Since 2000, The House of Freedom has been headed by Silvio Berlusconi, a graduate summa cum laude in Business Advertising from Milan State University and the richest man in Italy who, with cash and assets worth some USD $12.5 billions (with a “b” as in ... “Berlusconi”), is the 23rd richest man on the planet. On the other side, The Union has been represented by Romano Prodi, a graduate summa cum laude from The London School Of Economics, a former Visiting Professor at Harvard, a Fellow of The Stanford Research Institute, and the former President Of The European Commission.
To say that Prodi, by virtue of his background as an Economist, has always eyed Berlusconi’s economic theory that “lowering taxes and raising pensions is great for the country” with a great deal of skepticism, is probably an understatement per se. But this must have turned into outright despair when Italians voted The House of Freedom into power in the 2001 elections, and Berlusconi became President Of the Council of Ministers (Prime Minister). And the despair must have turned into outright horror when Italy posted in 2005, four years into Berlusconi’s tenure, a GDP of 0 percent for 2004 (that's 'zero' ... as in 1 minus 1) - a record in the West. Well, it could have been worse.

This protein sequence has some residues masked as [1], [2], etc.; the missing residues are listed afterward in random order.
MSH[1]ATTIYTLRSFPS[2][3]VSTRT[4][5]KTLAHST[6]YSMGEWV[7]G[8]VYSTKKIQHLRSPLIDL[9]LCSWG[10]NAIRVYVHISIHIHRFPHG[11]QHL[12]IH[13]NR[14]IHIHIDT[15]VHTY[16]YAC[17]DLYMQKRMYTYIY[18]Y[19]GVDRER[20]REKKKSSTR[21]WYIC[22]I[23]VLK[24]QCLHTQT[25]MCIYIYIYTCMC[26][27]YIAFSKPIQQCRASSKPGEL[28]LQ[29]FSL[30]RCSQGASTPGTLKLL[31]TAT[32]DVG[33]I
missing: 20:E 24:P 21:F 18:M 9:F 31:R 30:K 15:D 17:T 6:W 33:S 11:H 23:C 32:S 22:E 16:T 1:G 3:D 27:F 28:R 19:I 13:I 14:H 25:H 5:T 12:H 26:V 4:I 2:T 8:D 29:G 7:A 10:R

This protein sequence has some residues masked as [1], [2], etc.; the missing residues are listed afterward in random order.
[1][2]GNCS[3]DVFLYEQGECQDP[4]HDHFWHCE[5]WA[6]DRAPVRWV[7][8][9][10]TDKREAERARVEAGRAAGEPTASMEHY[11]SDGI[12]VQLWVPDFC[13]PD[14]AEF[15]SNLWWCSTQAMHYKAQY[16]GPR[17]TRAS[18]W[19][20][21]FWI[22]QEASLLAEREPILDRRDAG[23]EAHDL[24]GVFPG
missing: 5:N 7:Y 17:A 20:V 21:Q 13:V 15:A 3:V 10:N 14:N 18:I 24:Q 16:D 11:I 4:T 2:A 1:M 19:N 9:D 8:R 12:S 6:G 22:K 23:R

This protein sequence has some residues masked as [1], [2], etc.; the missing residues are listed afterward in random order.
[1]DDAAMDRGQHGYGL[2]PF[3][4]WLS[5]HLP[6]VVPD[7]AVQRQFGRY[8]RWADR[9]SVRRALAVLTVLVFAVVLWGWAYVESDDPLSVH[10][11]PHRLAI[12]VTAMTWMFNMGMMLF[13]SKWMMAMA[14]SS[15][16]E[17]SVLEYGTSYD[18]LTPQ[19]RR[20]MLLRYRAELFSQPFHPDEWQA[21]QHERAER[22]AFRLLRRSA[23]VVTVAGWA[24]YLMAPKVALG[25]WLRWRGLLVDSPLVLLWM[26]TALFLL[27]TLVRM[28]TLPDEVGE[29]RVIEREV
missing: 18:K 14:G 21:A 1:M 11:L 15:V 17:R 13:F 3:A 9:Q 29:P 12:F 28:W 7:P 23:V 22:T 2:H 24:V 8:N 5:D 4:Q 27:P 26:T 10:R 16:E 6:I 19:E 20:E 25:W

To be sure, a miracle has happened during Berlusconi’s residence in Rome. In 2004 Berlusconi, a bald man, turned up on TV looking like Elton John, and prompting the Romans to flock and head straight for St. Peter’s Square chanting Miracolo, Miracolo (“Miracle, Miracle”). But for the Americans, Berlusconi’s exuberance will more likely be remembered when, all the way back in 2002 during his first official trip to Washington as Italy’s Prime Minister (Berlusconi owns several real estate holdings in the U.S.), Berlusconi stepped out of the airplane and went straight to greet an incredulous President Bush with a vigorous handshake, literally screaming in his ears Ciao, Giorgio! (“Hi, George”). The twosome must have hit it off, because they have been great pals ever since.